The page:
Use PowerShell to Create a Scheduled Task that Uses PowerShell to Pause and Resume AppAssure Core Replication

In this scenario there are multiple AppAssure Core servers, one at each physical location that is used to backup the local servers. Each AppAssure Core server is setup to replicate its data to an offsite AppAssure Core server at a separate physical location across a wide area network for disaster recovery purposes. Due to bandwidth constraints, you want to pause the replication between the AppAssure Core servers during normal business hours.

All of the AppAssure Core servers in this scenario are running Windows Server 2008 R2, they all have PowerShell version 3 installed, PowerShell remoting enabled, and AppAssure 5.3.1 or higher installed.

First, we’ll create a PSSession to the remote AppAssure Core server that we want to create the scheduled tasks on so we don’t have the overhead of setting up and tearing down multiple remote PowerShell sessions to the same server:

I’ve specified the -Credential parameter and used the Get-Credential cmdlet so this script will prompt me for credentials since I’m running PowerShell as a user that doesn’t have access to the remote AppAssure Core server. These are the credentials that our scripts will run as in this scenario:

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This script will create a scheduled task that will run at 7:30am seven days a week. The scheduled task runs a PowerShell command which pauses the AppAssure replication from the server it is run on to the one that is specified via the -Outgoing parameter of the Suspend-Replication cmdlet. The credentials it is prompting us for are the credentials the scheduled task will run as (they will be saved as part of the scheduled task):

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Similar to the above script, the following PowerShell script creates a scheduled task on the AppAssure Core server that we created the PSSession to in the first command. The scheduled task runs at 6:30pm seven days a week. This scheduled task runs a PowerShell cmdlet (Resume-Replication) which resumes the AppAssure replication to the server that is specified in the -Outgoing parameter.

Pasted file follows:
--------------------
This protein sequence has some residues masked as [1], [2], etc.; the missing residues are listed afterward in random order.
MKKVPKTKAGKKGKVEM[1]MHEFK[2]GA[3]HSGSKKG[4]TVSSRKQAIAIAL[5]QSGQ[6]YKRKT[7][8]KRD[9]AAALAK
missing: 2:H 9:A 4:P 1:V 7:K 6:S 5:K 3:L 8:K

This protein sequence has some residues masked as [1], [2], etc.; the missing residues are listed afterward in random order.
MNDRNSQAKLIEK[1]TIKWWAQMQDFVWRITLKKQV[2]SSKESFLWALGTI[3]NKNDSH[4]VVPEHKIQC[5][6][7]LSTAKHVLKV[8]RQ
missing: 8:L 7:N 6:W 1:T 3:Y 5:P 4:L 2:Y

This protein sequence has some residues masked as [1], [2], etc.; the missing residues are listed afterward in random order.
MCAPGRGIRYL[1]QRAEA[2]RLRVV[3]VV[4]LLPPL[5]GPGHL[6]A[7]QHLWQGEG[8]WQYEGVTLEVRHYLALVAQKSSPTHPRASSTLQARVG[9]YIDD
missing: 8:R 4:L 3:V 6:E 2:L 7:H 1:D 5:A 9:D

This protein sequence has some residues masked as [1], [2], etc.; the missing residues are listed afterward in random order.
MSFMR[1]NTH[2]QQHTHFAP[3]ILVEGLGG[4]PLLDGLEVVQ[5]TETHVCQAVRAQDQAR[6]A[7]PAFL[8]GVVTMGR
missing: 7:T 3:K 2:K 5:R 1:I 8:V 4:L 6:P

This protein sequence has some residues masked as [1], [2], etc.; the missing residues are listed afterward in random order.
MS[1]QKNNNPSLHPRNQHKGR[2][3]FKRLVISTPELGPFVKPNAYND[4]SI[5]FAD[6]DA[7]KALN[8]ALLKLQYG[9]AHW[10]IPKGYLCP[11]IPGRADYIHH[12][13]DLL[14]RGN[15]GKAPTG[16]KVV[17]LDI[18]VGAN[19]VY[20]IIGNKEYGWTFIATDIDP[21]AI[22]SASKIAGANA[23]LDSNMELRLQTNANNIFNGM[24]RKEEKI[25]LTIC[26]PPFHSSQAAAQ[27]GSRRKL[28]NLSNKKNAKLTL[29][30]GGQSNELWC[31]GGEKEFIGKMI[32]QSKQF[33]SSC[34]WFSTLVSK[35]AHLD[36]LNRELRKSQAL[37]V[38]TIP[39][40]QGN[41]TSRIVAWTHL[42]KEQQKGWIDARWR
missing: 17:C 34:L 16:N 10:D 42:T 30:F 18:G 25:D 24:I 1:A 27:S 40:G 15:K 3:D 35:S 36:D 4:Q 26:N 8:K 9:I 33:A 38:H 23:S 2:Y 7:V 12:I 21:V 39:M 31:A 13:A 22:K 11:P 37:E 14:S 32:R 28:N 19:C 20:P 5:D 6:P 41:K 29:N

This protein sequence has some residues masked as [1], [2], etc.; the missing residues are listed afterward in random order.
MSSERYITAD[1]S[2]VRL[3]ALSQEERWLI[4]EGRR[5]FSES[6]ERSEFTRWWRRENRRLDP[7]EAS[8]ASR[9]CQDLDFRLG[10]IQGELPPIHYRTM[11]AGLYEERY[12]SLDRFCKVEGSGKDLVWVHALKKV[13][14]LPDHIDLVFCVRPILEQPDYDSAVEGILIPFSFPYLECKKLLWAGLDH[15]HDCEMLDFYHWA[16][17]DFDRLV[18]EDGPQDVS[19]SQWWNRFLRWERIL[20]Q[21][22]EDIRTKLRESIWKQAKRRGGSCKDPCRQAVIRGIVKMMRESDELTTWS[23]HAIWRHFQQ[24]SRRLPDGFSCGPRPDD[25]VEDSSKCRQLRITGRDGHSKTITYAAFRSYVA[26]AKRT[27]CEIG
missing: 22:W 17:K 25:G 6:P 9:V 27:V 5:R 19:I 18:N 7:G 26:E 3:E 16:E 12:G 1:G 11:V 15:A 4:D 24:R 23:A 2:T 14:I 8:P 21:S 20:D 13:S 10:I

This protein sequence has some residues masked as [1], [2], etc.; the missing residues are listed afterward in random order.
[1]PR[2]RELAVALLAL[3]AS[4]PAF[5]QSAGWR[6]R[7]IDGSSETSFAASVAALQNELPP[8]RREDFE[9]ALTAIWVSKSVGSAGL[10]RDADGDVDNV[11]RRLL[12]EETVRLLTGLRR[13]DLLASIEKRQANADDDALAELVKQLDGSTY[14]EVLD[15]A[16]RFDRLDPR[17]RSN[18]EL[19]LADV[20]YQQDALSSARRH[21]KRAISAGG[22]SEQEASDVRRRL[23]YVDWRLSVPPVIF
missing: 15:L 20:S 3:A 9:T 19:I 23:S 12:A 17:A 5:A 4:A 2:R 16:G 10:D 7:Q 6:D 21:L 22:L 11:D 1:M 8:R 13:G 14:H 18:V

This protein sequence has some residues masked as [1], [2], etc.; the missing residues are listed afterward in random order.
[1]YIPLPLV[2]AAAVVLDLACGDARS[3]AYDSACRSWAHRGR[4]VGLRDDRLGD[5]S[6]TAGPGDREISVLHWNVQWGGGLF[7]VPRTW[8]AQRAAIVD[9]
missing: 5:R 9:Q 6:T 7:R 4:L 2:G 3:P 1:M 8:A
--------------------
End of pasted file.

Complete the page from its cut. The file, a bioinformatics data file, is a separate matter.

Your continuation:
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When you’re finished, don’t forget about removing the PSSession. The following command will remove all PSSessions:

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You can see the scheduled tasks on the AppAssure Core server that the scripts shown in the previous examples were run against:

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By having the scheduled task execute the PowerShell cmdlet directly, the dependency of an external script that could get accidentally moved or modified is eliminated.

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5 Comments

  1. IllRep

    Great stuff thanks, Shame they have not actually put this feature back in yet as it was in V4

    Reply
  2. VT-Tech

    Wanted to take a moment to thank you for this, use appassure 5 heavily and your insights on powershell are extremely useful. Keep up the excellent work Mike!

    Reply
  3. Andy

    Hi Mike, I used this procedure and it worked. However, I found scheduled task despite being set to run as the account with highest privs, it required the account to be logged in for the scheduled task to run. When logged out, it would run. I figured you might have an idea as to why. I have a 2012 Server (not R2) for the AppAssure core server. Thanks. – Andy

    Reply
  4. Andy

    Hi Mike,

    I used this procedure and it worked. However, I found the scheduled tasks despite being set to run as the account with highest privs, required the account to be logged in for the scheduled task to run. When the account was logged out, it wouldn’t run.

    I figured you might have an idea as to why. I have a 2012 Server (not R2) for the AppAssure core server. Thanks. – Andy

    Reply

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